Next Article in Journal
Probable Pain on the Pain Assessment in Impaired Cognition (PAIC15) Instrument: Assessing Sensitivity and Specificity of Cut-Offs against Three Standards
Next Article in Special Issue
Differential Susceptibility or Diathesis-Stress: Testing the Moderating Role of Temperament and Cortisol Levels between Fathers’ Parenting and Children’s Aggressive Behavior
Previous Article in Journal
To Name or Not to Name: Eye Movements and Semantic Processing in RAN and Reading
Article

Structural Degradation in Midcingulate Cortex Is Associated with Pathological Aggression in Mice

1
Donders Institute for Brain, Cognition and Behavior, Radboudumc, 6525 EN Nijmegen, The Netherlands
2
Department of Cognitive Neuroscience, Radboudumc, 6525 EN Nijmegen, The Netherlands
3
Conway Institute of Biomolecular and Biomedical Research, School of Medicine, University College Dublin, Belfield, D04 Dublin, Ireland
4
Cingulum Neurosciences Institute, Manlius, NY 13104, USA
5
Department of Anatomy and Neurobiology, Boston University School of Medicine, Boston, MA 02118, USA
6
Zero-Noise Lab, Ernst Strüngmann Institute for Neuroscience, 60528 Frankfurt am Main, Germany
*
Author to whom correspondence should be addressed.
These authors contributed equally.
Academic Editors: Ute Habel, Inti Brazil, Lisa Wagels, James Blair and Ruben Gur
Brain Sci. 2021, 11(7), 868; https://doi.org/10.3390/brainsci11070868
Received: 28 May 2021 / Revised: 15 June 2021 / Accepted: 25 June 2021 / Published: 29 June 2021
(This article belongs to the Special Issue Dimensions of Pathological Aggression: From Neurobiology to Therapy)
Pathological aggression is a debilitating feature of many neuropsychiatric disorders, and cingulate cortex is one of the brain areas centrally implicated in its control. Here we explore the specific role of midcingulate cortex (MCC) in the development of pathological aggression. To this end, we investigated the structural and functional degeneration of MCC in the BALB/cJ strain, a mouse model for pathological aggression. Compared to control animals from the BALB/cByJ strain, BALB/cJ mice expressed consistently heightened levels of aggression, as assessed by the resident-intruder test. At the same time, immunohistochemistry demonstrated stark structural degradation in the MCC of aggressive BALB/cJ mice: Decreased neuron density and widespread neuron death were accompanied by increased microglia and astroglia concentrations and reactive astrogliosis. cFos staining indicated that this degradation had functional consequences: MCC activity did not differ between BALB/cJ and BALB/cByJ mice at baseline, but unlike BALB/cByJ mice, BALB/cJ mice failed to activate MCC during resident-intruder encounters. This suggests that structural and functional impairments of MCC, triggered by neuronal degeneration, may be one of the drivers of pathological aggression in mice, highlighting MCC as a potential key area for pathologies of aggression in humans. View Full-Text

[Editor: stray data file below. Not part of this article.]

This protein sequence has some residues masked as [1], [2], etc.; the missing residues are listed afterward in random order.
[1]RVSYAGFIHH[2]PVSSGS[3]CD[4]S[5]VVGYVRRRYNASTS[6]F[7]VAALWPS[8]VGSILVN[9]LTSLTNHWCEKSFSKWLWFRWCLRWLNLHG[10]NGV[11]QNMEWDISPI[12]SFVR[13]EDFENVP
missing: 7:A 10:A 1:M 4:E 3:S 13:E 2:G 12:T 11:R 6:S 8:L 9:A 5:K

Keywords: cingulate cortex; aggression; neuronal degeneration; astrogliosis; cFos; resident-intruder test cingulate cortex; aggression; neuronal degeneration; astrogliosis; cFos; resident-intruder test
Show Figures

Figure 1

MDPI and ACS Style

Heukelum, S.v.; Geers, F.E.; Tulva, K.; van Dulm, S.; Beckmann, C.F.; Buitelaar, J.K.; Glennon, J.C.; Vogt, B.A.; Havenith, M.N.; França, A.S.C. Structural Degradation in Midcingulate Cortex Is Associated with Pathological Aggression in Mice. Brain Sci. 2021, 11, 868. https://doi.org/10.3390/brainsci11070868

AMA Style

Heukelum Sv, Geers FE, Tulva K, van Dulm S, Beckmann CF, Buitelaar JK, Glennon JC, Vogt BA, Havenith MN, França ASC. Structural Degradation in Midcingulate Cortex Is Associated with Pathological Aggression in Mice. Brain Sciences. 2021; 11(7):868. https://doi.org/10.3390/brainsci11070868

Chicago/Turabian Style

Heukelum, Sabrina v., Femke E. Geers, Kerli Tulva, Sanne van Dulm, Christian F. Beckmann, Jan K. Buitelaar, Jeffrey C. Glennon, Brent A. Vogt, Martha N. Havenith, and Arthur S.C. França 2021. "Structural Degradation in Midcingulate Cortex Is Associated with Pathological Aggression in Mice" Brain Sciences 11, no. 7: 868. https://doi.org/10.3390/brainsci11070868

Find Other Styles
Note that from the first issue of 2016, MDPI journals use article numbers instead of page numbers. See further details here.

Article Access Map by Country/Region

1
Back to TopTop